This project is co-financed by the European Union
© Thierry Seni
The Mont-Saint-Michel is one of Europe’s most unforgettable sights. Set in the mesmerising bay where Normandy and Brittany merge, the island draws the eye from great distances.
The staggering location has long inspired awe and the imagination. The story of how the mount turned into a great place of Christian pilgrimage is colourful. Aubert, bishop of the nearby hilltop town of Avranches early in the 8th century, claimed that the Archangel Michael himself pressured him into having a church built atop the island just out to sea.
From 966 onwards, the dukes of Normandy, followed by French kings, supported the development of a major Benedictine abbey on the Mont-Saint-Michel. Magnificent monastic buildings were added through medieval times, one vertiginous section being nicknamed The Marvel. The abbey became a renowned centre of learning, attracting some of the greatest minds and manuscript illuminators in Europe. Vast numbers of pilgrims visited, despite warring cross-Channel royals. However, the ramparts at the base of the island were built to keep English forces out. Other fine buildings went up along the steep village street, now converted into museums, hotels, restaurants and boutiques for today’s tourists.
The Mont Saint-Michel Bay has been prone to silting up in the last couple of centuries. Actions by man, including farming and the building of a causeway to the island monastery, have added to this problem. A major campaign has ensured that the Mont-Saint-Michel preserves its maritime character and remains an island. The main river into the bay, the Couesnon, for example, is being left to flow more freely so that sediments are washed out to sea.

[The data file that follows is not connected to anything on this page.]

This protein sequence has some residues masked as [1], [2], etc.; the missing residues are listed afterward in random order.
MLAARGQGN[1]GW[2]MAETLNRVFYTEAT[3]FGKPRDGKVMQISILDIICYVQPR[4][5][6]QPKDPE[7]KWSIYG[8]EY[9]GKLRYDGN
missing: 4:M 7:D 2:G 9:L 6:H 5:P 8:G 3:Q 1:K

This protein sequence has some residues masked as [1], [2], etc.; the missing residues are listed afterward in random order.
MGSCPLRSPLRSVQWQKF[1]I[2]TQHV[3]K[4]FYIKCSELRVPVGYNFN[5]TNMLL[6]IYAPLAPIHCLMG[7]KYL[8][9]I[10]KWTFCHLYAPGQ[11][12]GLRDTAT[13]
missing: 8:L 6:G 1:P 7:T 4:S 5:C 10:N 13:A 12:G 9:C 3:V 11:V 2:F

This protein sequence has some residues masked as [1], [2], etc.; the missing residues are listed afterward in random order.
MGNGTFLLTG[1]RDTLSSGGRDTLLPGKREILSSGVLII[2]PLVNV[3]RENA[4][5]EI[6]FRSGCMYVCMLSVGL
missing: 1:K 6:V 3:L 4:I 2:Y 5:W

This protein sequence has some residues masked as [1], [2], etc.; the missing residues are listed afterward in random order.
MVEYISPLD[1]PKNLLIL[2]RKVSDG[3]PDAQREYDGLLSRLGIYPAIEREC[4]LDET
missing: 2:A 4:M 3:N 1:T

For more information on this project, please click here
Recently, the visitor car parks have been relocated away from the shoreline, to preserve the Mont-Saint-Michel’s exceptional surrounds. The new car parks stand c.1.5 miles away from the island. Once you have parked, head for Place des Navettes; specially devised, ultra-modern shuttle buses called Passeurs take you from here to the mount itself. These Passeurs operate daily, at very regular intervals, from 7.30am to midnight.
Note that the shuttle bus stop is 800m (c. half a mile) from the car parks and that, normally, the Passeurs stop c. 450m from the island itself.
For further information, please see http://www.bienvenueaumontsaintmichel.com/en
Alternatively, you can book a special horse-drawn carriage (a Maringote) or you can walk all the way from the car parks, contemplating the full magnificence of the Mont-Saint-Michel as you approach.
Remaining dates of the major spring tides this year: 30th - 31st August, 1st, 28th, 29th & 30th September, 27th, 28th, 29th October 2015.
The Benedictine abbey atop the mount has always been the main goal for pilgrims and tourists alike. It is reached via the steep winding village street lined by museums, restaurants and shops. The abbey’s powerful architecture dates mainly from medieval times. It still inspires awe, showing military as well as religious strength.